The alpha build of Windows 8 has been leaked onto the world wide web. The previews are available here: http://dev.windows.com/, later today. They are incomplete developer builds, so do not expect to be able to install these and run your business or other critical applications, but they are perfect for testing out the new features of Windows 8 and giving valuable feedback to Microsoft. There is no activation or product key required to install this version of Windows, but I am not sure if you can keep these installed and essentially get a free installation of Windows 8 out of this. But Windows was going to be leaked anyway and Microsoft are taking a leaf out of the Linux book and putting up alpha builds on the web for people to try before they commit to downloading the full release. Hopefully, with all the feedback they will receive from those testing Windows they will not make another Windows Vista or Windows Millennium Edition. The new Metro interface is not very popular, I would hope that they would keep the Windows Classic interface that is a good alternative to the Aero styled UI seen in Vista and Windows 7.
Download the ISO images now: http://msdn.microsoft.com/en-us/windows/apps/br229516
Windows Developer Preview with developer tools English, 64-bit (x64).
DOWNLOAD (4.8 GB)
Sha 1 hash – 6FE9352FB59F6D0789AF35D1001BD4E4E81E42AF
All of the following come on a disk image file (.iso). See below for installation instructions.
- 64-bit Windows Developer Preview
- Windows SDK for Metro style apps
- Microsoft Visual Studio 11 Express for Windows Developer Preview
- Microsoft Expression Blend 5 Developer Preview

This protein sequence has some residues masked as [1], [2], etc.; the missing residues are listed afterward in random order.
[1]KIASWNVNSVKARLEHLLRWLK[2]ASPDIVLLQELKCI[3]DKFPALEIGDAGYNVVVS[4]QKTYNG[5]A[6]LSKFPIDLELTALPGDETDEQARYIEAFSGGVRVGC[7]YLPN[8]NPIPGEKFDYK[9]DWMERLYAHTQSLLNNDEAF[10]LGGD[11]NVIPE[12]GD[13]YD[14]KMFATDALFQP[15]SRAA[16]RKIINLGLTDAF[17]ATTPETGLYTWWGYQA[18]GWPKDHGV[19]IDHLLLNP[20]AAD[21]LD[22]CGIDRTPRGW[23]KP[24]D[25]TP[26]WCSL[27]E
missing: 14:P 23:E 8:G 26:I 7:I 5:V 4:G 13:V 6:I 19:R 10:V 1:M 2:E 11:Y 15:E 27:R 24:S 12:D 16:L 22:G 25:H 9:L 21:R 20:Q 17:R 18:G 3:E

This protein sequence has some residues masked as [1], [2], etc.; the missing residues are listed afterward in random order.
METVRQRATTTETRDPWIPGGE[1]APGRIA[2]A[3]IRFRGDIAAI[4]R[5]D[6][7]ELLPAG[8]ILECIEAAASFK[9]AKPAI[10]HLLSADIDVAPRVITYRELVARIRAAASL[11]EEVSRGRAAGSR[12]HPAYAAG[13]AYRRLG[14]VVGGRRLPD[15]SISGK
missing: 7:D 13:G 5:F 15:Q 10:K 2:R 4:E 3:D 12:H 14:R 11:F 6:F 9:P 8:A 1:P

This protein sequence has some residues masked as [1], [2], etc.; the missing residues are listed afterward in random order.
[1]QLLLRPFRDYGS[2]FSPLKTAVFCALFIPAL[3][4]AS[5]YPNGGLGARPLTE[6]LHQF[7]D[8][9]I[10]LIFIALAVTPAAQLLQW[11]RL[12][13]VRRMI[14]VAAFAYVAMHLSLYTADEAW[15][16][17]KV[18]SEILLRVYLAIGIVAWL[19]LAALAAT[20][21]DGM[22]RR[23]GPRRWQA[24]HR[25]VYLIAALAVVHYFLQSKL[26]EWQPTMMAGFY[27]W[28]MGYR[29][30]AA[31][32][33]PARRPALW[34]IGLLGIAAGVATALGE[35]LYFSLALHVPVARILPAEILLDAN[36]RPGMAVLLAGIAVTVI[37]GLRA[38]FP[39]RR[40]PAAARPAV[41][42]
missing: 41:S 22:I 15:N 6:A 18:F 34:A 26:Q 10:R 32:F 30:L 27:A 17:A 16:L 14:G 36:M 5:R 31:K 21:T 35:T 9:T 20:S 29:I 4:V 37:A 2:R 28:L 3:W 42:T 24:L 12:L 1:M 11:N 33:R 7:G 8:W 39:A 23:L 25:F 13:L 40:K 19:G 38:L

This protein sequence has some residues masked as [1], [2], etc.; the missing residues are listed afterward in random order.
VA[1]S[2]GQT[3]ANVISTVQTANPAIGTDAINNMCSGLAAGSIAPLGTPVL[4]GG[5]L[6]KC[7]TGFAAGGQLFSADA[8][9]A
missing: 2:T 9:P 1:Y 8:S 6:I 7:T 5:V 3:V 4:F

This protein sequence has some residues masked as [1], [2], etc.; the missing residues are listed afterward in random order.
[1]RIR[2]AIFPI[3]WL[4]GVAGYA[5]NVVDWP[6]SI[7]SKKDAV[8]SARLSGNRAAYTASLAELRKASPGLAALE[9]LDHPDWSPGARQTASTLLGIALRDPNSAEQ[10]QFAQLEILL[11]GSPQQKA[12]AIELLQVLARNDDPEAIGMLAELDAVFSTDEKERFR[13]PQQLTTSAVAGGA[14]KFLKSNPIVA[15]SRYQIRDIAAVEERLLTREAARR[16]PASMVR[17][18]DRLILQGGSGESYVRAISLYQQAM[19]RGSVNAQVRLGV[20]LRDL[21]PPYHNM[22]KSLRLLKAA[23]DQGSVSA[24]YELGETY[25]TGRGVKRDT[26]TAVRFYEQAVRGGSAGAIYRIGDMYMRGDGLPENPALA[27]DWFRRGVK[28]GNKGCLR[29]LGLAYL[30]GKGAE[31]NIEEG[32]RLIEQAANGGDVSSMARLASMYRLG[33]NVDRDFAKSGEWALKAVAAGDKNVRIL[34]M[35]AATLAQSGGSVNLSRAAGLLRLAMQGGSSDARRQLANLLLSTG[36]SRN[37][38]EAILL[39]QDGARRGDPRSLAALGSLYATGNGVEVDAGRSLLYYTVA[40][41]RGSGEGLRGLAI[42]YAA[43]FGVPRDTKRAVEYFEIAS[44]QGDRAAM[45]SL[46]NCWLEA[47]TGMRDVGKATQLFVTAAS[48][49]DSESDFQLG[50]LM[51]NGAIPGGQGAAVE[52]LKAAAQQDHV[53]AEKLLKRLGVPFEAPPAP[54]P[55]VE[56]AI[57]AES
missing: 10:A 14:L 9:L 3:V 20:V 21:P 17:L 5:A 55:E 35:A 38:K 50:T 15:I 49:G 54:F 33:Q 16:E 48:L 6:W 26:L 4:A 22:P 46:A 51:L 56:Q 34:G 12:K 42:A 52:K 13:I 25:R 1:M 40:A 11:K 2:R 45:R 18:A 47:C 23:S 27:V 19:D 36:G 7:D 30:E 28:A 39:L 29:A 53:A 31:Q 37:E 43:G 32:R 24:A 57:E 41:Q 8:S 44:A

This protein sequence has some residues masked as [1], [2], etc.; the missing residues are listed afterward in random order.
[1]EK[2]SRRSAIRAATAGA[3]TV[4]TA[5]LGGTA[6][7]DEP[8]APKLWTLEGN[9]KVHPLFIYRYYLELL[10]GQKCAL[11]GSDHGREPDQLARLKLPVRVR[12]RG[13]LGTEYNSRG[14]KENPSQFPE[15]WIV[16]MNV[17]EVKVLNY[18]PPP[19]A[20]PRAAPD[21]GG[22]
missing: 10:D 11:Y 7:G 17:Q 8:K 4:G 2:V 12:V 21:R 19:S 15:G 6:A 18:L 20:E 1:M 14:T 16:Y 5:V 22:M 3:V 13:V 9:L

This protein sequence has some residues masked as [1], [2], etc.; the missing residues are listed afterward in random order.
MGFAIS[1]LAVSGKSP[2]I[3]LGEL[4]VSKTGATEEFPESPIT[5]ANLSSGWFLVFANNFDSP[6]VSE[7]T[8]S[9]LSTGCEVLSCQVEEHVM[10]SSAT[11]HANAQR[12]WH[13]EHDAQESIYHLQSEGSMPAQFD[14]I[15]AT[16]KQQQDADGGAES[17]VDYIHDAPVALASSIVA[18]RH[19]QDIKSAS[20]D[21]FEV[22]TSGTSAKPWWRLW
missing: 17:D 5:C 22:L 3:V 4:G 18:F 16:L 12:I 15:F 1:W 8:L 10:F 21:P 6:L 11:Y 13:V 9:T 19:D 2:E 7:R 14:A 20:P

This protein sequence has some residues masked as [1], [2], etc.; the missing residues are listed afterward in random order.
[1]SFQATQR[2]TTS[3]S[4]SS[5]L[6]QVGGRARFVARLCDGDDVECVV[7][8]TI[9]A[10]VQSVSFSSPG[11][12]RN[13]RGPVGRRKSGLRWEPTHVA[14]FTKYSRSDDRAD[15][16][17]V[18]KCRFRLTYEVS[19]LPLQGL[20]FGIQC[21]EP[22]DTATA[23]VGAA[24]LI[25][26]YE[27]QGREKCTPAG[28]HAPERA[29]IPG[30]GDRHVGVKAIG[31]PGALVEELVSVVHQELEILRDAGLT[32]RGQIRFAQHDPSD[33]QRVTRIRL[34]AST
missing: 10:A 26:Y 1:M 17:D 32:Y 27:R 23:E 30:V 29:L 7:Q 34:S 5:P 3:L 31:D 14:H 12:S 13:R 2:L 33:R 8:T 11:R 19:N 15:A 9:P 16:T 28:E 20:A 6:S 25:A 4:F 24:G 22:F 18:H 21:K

- 28 Metro style apps including the BUILD Conference app
Windows Developer Preview English, 64-bit (x64).
DOWNLOAD (3.6 GB)
Sha 1 hash – 79DBF235FD49F5C1C8F8C04E24BDE6E1D04DA1E9
Includes a disk image file (.iso) to install the Windows Developer Preview and Metro style apps on a 64-bit PC.
Windows Developer Preview English, 32-bit (x86).
DOWNLOAD (2.8 GB)
Sha 1 hash – 4E0698BBABE01ED27582C9FC16AD21C4422913CC
Includes a disk image file (.iso) to install the Windows Developer Preview and Metro style apps on a 32-bit PC.
Sign up for the Live Connect technical preview.
Live Connect provides developers a set of controls and APIs that enable applications to integrate Single Sign On (SSO) with Windows Live ID and enable users to access information from SkyDrive, Hotmail, and Messenger.
Windows Developer Preview works great on the same hardware that powers Windows Vista and Windows 7:
- 1 gigahertz (GHz) or faster 32-bit (x86) or 64-bit (x64) processor
- 1 gigabyte (GB) RAM (32-bit) or 2 GB RAM (64-bit)
- 16 GB available hard disk space (32-bit) or 20 GB (64-bit)
- DirectX 9 graphics device with WDDM 1.0 or higher driver
- Taking advantage of touch input requires a screen that supports multi-touch
- To run Metro style Apps, you need a screen resolution of 1024 X 768 or greater
Notes about installing the Windows Developer Preview.
- You can’t uninstall the Windows Developer Preview. To reinstall your previous operating system, you must have restore or installation media.
|Install on:||Windows Developer Preview with developer tools||Windows Developer Preview (32-bit or 64-bit)|
|Windows 7 and Windows Vista||Clean install only||You can keep accounts, files, and settings|
|Windows XP||Clean install only||You can only keep accounts and files|
|A clean install is supported on all builds. You will only receive the full set of installation options when setup is launched in Windows.|
How to install the Windows Developer Preview from an ISO image.
The Windows Developer Preview is delivered as an .iso image that must be converted into installation media stored on a DVD or a USB flash drive. On Windows 7, the easiest way to convert this file is to use Windows Disc Image Burner. On Windows XP and Windows Vista, a third-party program is required to convert an .iso file into installable media—and DVD burning software often includes this ability.
Note: The .iso file that has the developer tools requires a large capacity DVD called a DVD-9, as well as a DVD burner that can handle dual-layer (DL) DVDs. Most modern burners should be able to handle this format.
Are you an MSDN Subscriber?
Go to the MSDN subscriber page to see more developer preview downloads available.